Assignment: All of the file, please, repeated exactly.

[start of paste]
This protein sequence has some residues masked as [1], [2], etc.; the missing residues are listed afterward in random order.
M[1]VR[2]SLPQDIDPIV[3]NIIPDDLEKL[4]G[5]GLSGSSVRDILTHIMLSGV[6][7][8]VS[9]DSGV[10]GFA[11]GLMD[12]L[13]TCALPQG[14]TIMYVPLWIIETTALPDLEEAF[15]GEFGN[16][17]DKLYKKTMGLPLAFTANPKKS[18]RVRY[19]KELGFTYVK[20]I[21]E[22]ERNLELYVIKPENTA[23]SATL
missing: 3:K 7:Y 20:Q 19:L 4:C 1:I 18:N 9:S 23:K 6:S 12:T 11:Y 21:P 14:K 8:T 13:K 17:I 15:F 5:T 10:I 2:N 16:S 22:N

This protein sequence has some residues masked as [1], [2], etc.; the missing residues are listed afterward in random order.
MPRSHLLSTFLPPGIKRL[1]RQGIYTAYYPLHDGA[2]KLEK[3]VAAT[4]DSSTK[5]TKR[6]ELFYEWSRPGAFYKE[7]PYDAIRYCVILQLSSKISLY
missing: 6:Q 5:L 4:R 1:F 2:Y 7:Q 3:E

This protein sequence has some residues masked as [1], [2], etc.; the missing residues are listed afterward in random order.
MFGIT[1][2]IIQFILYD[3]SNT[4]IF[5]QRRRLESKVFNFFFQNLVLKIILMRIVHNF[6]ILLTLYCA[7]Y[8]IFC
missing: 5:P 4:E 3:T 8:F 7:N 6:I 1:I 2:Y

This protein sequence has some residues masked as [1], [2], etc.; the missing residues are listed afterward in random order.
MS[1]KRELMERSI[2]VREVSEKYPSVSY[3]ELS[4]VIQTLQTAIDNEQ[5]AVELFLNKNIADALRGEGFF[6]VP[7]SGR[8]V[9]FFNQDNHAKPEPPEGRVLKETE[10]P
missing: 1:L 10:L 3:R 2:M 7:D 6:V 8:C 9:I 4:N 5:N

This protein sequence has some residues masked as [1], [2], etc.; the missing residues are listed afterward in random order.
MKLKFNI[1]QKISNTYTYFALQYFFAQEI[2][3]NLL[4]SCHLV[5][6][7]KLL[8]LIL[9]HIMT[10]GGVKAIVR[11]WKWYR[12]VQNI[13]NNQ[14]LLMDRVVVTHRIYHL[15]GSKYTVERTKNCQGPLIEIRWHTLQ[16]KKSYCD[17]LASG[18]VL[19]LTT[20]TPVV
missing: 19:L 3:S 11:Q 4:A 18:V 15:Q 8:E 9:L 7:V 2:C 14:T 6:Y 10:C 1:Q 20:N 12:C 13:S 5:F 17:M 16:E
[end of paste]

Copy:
This protein sequence has some residues masked as [1], [2], etc.; the missing residues are listed afterward in random order.
M[1]VR[2]SLPQDIDPIV[3]NIIPDDLEKL[4]G[5]GLSGSSVRDILTHIMLSGV[6][7][8]VS[9]DSGV[10]GFA[11]GLMD[12]L[13]TCALPQG[14]TIMYVPLWIIETTALPDLEEAF[15]GEFGN[16][17]DKLYKKTMGLPLAFTANPKKS[18]RVRY[19]KELGFTYVK[20]I[21]E[22]ERNLELYVIKPENTA[23]SATL
missing: 3:K 7:Y 20:Q 19:L 4:C 1:I 18:N 9:S 23:K 6:S 12:T 11:Y 21:P 14:K 8:T 13:K 17:I 15:F 5:T 10:I 2:N 16:S 22:N

This protein sequence has some residues masked as [1], [2], etc.; the missing residues are listed afterward in random order.
MPRSHLLSTFLPPGIKRL[1]RQGIYTAYYPLHDGA[2]KLEK[3]VAAT[4]DSSTK[5]TKR[6]ELFYEWSRPGAFYKE[7]PYDAIRYCVILQLSSKISLY
missing: 6:Q 5:L 4:R 1:F 2:Y 7:Q 3:E

This protein sequence has some residues masked as [1], [2], etc.; the missing residues are listed afterward in random order.
MFGIT[1][2]IIQFILYD[3]SNT[4]IF[5]QRRRLESKVFNFFFQNLVLKIILMRIVHNF[6]ILLTLYCA[7]Y[8]IFC
missing: 5:P 4:E 3:T 8:F 7:N 6:I 1:I 2:Y

This protein sequence has some residues masked as [1], [2], etc.; the missing residues are listed afterward in random order.
MS[1]KRELMERSI[2]VREVSEKYPSVSY[3]ELS[4]VIQTLQTAIDNEQ[5]AVELFLNKNIADALRGEGFF[6]VP[7]SGR[8]V[9]FFNQDNHAKPEPPEGRVLKETE[10]P
missing: 1:L 10:L 3:R 2:M 7:D 6:V 8:C 9:I 4:N 5:N

This protein sequence has some residues masked as [1], [2], etc.; the missing residues are listed afterward in random order.
MKLKFNI[1]QKISNTYTYFALQYFFAQEI[2][3]NLL[4]SCHLV[5][6][7]KLL[8]LIL[9]HIMT[10]GGVKAIVR[11]WKWYR[12]VQNI[13]NNQ[14]LLMDRVVVTHRIYHL[15]GSKYTVERTKNCQGPLIEIRWHTLQ[16]KKSYCD[17]LASG[18]VL[19]LTT[20]TPVV
missing: 19:L 3:S 11:Q 4:A 18:V 15:Q 8:E 9:L 7:V 2:C 14:T 6:Y 10:C 1:Q 20:N 12:C 13:S 5:F 17:M 16:E